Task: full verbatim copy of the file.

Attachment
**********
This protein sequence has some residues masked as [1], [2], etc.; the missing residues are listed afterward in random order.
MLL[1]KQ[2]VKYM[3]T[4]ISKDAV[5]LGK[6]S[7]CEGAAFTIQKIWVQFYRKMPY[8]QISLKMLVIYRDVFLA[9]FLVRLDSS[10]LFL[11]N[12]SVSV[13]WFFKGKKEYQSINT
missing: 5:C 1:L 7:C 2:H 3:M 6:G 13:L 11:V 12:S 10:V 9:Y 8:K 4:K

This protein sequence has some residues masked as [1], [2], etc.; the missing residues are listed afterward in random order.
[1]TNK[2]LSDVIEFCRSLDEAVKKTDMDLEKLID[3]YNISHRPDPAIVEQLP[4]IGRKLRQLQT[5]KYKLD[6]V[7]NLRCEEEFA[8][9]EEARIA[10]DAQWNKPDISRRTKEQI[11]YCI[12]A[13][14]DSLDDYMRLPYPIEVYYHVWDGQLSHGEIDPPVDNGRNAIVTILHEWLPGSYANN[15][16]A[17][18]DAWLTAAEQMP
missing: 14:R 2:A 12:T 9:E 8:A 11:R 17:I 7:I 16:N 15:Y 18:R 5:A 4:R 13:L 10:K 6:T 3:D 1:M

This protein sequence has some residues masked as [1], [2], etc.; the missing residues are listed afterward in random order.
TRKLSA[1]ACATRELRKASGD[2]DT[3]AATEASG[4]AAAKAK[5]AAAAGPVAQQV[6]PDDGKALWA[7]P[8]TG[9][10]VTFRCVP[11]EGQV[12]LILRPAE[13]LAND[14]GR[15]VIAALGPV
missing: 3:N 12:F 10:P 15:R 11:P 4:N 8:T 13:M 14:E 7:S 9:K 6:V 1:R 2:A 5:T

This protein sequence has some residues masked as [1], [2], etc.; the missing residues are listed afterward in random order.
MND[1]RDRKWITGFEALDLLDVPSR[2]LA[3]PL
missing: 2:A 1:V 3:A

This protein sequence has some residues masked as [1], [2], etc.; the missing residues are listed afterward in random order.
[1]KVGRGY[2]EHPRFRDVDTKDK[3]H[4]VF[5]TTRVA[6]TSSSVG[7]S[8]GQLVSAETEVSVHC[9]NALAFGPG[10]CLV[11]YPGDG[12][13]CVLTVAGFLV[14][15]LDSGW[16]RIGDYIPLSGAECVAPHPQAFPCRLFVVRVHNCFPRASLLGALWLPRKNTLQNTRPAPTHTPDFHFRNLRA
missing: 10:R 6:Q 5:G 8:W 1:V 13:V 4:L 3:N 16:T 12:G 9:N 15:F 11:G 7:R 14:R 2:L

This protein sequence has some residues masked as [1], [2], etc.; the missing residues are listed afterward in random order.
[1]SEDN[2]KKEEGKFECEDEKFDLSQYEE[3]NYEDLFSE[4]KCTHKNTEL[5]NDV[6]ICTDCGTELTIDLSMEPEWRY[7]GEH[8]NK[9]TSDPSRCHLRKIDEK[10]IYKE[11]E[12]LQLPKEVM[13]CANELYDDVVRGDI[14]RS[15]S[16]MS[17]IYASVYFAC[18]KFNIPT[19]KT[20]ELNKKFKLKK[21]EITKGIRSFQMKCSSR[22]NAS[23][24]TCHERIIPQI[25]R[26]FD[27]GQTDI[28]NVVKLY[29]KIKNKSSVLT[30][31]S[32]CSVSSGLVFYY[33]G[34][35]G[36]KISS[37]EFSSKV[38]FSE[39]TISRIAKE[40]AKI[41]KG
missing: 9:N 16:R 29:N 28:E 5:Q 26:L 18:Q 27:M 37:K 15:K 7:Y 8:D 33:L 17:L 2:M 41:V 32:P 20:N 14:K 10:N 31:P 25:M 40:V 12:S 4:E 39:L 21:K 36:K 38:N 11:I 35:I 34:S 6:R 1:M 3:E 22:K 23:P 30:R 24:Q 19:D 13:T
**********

This protein sequence has some residues masked as [1], [2], etc.; the missing residues are listed afterward in random order.
MLL[1]KQ[2]VKYM[3]T[4]ISKDAV[5]LGK[6]S[7]CEGAAFTIQKIWVQFYRKMPY[8]QISLKMLVIYRDVFLA[9]FLVRLDSS[10]LFL[11]N[12]SVSV[13]WFFKGKKEYQSINT
missing: 5:C 1:L 7:C 2:H 3:M 6:G 13:L 11:V 12:S 10:V 9:Y 8:K 4:K

This protein sequence has some residues masked as [1], [2], etc.; the missing residues are listed afterward in random order.
[1]TNK[2]LSDVIEFCRSLDEAVKKTDMDLEKLID[3]YNISHRPDPAIVEQLP[4]IGRKLRQLQT[5]KYKLD[6]V[7]NLRCEEEFA[8][9]EEARIA[10]DAQWNKPDISRRTKEQI[11]YCI[12]A[13][14]DSLDDYMRLPYPIEVYYHVWDGQLSHGEIDPPVDNGRNAIVTILHEWLPGSYANN[15][16]A[17][18]DAWLTAAEQMP
missing: 14:R 2:A 12:T 9:E 8:A 11:R 17:I 7:I 16:N 15:Y 18:R 5:A 4:R 13:L 10:K 6:T 3:D 1:M

This protein sequence has some residues masked as [1], [2], etc.; the missing residues are listed afterward in random order.
TRKLSA[1]ACATRELRKASGD[2]DT[3]AATEASG[4]AAAKAK[5]AAAAGPVAQQV[6]PDDGKALWA[7]P[8]TG[9][10]VTFRCVP[11]EGQV[12]LILRPAE[13]LAND[14]GR[15]VIAALGPV
missing: 3:N 12:F 10:P 15:R 11:P 4:N 8:T 13:M 14:E 7:S 9:K 6:V 1:R 2:A 5:T

This protein sequence has some residues masked as [1], [2], etc.; the missing residues are listed afterward in random order.
MND[1]RDRKWITGFEALDLLDVPSR[2]LA[3]PL
missing: 2:A 1:V 3:A

This protein sequence has some residues masked as [1], [2], etc.; the missing residues are listed afterward in random order.
[1]KVGRGY[2]EHPRFRDVDTKDK[3]H[4]VF[5]TTRVA[6]TSSSVG[7]S[8]GQLVSAETEVSVHC[9]NALAFGPG[10]CLV[11]YPGDG[12][13]CVLTVAGFLV[14][15]LDSGW[16]RIGDYIPLSGAECVAPHPQAFPCRLFVVRVHNCFPRASLLGALWLPRKNTLQNTRPAPTHTPDFHFRNLRA
missing: 10:R 6:Q 5:G 8:W 1:V 13:V 4:L 3:N 16:T 12:G 9:N 15:F 11:G 7:R 14:R 2:L

This protein sequence has some residues masked as [1], [2], etc.; the missing residues are listed afterward in random order.
[1]SEDN[2]KKEEGKFECEDEKFDLSQYEE[3]NYEDLFSE[4]KCTHKNTEL[5]NDV[6]ICTDCGTELTIDLSMEPEWRY[7]GEH[8]NK[9]TSDPSRCHLRKIDEK[10]IYKE[11]E[12]LQLPKEVM[13]CANELYDDVVRGDI[14]RS[15]S[16]MS[17]IYASVYFAC[18]KFNIPT[19]KT[20]ELNKKFKLKK[21]EITKGIRSFQMKCSSR[22]NAS[23][24]TCHERIIPQI[25]R[26]FD[27]GQTDI[28]NVVKLY[29]KIKNKSSVLT[30][31]S[32]CSVSSGLVFYY[33]G[34][35]G[36]KISS[37]EFSSKV[38]FSE[39]TISRIAKE[40]AKI[41]KG
missing: 9:N 16:R 29:N 28:E 5:Q 26:L 18:Q 27:M 37:K 15:K 7:Y 8:D 33:L 17:L 2:M 41:V 32:P 20:N 14:K 10:N 31:P 25:M 40:V 12:S 4:E 39:L 21:K 36:K 38:N 11:I 35:I 34:S 6:R 1:M 3:E 22:K 23:P 30:R 24:Q 19:D 13:T